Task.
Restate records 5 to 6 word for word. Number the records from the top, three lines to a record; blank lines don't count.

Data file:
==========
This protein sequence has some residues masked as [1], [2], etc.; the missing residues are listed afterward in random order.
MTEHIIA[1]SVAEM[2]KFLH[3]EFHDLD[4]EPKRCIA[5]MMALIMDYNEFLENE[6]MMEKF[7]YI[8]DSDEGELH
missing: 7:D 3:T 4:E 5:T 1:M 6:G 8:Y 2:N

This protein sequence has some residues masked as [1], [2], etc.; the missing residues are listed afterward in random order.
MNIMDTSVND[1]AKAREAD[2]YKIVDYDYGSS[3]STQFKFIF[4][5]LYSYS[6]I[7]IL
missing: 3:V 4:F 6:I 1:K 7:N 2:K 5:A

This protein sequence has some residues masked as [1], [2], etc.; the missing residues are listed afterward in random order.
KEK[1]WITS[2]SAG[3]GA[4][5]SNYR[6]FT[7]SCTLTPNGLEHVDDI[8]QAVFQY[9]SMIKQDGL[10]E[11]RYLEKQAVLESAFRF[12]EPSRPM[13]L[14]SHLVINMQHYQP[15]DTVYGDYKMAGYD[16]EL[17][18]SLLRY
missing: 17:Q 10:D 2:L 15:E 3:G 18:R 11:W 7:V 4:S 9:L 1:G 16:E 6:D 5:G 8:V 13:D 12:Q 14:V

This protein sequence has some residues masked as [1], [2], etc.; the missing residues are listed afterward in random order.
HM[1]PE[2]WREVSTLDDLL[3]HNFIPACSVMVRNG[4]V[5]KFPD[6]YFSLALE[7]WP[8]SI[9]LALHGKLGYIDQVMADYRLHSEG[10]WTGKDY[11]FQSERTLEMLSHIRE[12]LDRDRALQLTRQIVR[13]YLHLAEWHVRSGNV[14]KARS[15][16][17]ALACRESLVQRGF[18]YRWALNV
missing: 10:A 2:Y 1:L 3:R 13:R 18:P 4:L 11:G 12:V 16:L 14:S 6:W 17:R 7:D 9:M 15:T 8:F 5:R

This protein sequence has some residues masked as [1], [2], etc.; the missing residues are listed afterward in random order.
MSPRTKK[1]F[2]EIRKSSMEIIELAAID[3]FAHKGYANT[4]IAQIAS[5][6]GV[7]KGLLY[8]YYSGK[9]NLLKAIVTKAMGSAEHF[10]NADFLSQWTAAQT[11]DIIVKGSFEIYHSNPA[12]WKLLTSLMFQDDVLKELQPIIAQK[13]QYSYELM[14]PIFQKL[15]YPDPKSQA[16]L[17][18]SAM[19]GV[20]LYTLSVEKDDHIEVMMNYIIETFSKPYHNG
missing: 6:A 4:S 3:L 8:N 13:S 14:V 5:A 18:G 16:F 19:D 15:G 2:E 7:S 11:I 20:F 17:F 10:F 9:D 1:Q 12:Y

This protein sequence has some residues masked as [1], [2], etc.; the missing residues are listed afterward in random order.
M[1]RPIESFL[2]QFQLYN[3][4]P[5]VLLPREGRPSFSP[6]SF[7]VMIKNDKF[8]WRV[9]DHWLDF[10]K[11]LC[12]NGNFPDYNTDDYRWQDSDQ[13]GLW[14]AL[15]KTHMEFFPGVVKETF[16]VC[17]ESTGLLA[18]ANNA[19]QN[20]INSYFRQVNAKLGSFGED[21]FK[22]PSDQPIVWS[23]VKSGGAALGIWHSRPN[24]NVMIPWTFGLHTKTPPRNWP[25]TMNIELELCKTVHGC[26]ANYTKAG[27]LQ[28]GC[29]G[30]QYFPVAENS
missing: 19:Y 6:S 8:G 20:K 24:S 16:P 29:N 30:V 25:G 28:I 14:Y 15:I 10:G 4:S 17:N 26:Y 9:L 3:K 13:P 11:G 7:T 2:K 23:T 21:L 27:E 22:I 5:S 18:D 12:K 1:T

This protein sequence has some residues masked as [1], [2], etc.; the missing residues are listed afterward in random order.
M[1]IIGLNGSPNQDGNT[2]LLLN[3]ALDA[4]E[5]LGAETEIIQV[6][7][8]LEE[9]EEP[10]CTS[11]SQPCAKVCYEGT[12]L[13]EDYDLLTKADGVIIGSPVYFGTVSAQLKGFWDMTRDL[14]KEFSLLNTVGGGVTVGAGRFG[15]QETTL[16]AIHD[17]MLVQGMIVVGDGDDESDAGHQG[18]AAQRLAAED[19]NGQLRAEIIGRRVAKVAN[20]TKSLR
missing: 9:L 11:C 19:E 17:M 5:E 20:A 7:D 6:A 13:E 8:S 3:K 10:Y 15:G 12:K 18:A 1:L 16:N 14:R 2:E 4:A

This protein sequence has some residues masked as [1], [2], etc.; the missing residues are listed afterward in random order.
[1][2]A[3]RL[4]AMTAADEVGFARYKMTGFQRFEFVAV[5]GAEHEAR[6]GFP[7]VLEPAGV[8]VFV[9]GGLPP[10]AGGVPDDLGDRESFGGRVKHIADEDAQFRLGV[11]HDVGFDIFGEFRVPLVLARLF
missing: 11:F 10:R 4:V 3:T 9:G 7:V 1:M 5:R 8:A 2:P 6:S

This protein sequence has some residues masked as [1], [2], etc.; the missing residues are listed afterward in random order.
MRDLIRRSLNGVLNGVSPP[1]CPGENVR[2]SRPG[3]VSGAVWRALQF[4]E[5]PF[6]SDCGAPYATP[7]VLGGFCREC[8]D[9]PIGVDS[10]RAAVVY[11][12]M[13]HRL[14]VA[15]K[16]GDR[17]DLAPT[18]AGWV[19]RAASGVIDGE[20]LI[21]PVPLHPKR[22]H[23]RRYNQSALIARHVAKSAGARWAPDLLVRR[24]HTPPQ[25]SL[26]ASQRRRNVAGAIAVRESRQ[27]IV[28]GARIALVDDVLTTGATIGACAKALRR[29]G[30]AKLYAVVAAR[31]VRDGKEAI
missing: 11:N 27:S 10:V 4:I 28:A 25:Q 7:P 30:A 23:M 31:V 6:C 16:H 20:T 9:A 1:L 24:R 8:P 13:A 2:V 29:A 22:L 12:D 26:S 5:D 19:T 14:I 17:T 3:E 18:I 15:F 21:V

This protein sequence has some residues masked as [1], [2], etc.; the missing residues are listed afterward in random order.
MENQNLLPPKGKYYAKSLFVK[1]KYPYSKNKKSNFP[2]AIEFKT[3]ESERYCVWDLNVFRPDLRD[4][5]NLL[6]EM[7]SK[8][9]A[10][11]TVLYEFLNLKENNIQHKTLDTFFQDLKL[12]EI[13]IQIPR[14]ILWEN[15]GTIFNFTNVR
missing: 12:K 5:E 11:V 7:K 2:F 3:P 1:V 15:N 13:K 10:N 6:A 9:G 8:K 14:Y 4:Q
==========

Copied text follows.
This protein sequence has some residues masked as [1], [2], etc.; the missing residues are listed afterward in random order.
MSPRTKK[1]F[2]EIRKSSMEIIELAAID[3]FAHKGYANT[4]IAQIAS[5][6]GV[7]KGLLY[8]YYSGK[9]NLLKAIVTKAMGSAEHF[10]NADFLSQWTAAQT[11]DIIVKGSFEIYHSNPA[12]WKLLTSLMFQDDVLKELQPIIAQK[13]QYSYELM[14]PIFQKL[15]YPDPKSQA[16]L[17][18]SAM[19]GV[20]LYTLSVEKDDHIEVMMNYIIETFSKPYHNG
missing: 6:A 4:S 3:L 8:N 13:S 14:V 5:A 18:G 16:F 19:D 15:G 2:E 7:S 11:I 20:F 17:F 10:F 9:D 1:Q 12:Y

This protein sequence has some residues masked as [1], [2], etc.; the missing residues are listed afterward in random order.
M[1]RPIESFL[2]QFQLYN[3][4]P[5]VLLPREGRPSFSP[6]SF[7]VMIKNDKF[8]WRV[9]DHWLDF[10]K[11]LC[12]NGNFPDYNTDDYRWQDSDQ[13]GLW[14]AL[15]KTHMEFFPGVVKETF[16]VC[17]ESTGLLA[18]ANNA[19]QN[20]INSYFRQVNAKLGSFGED[21]FK[22]PSDQPIVWS[23]VKSGGAALGIWHSRPN[24]NVMIPWTFGLHTKTPPRNWP[25]TMNIELELCKTVHGC[26]ANYTKAG[27]LQ[28]GC[29]G[30]QYFPVAENS
missing: 19:Y 6:S 8:G 20:K 24:S 16:P 29:N 30:V 25:G 28:I 14:Y 15:I 10:G 4:S 17:N 26:Y 9:L 3:K 13:P 11:G 7:T 2:K 23:T 21:L 27:E 22:I 5:S 18:D 12:K 1:T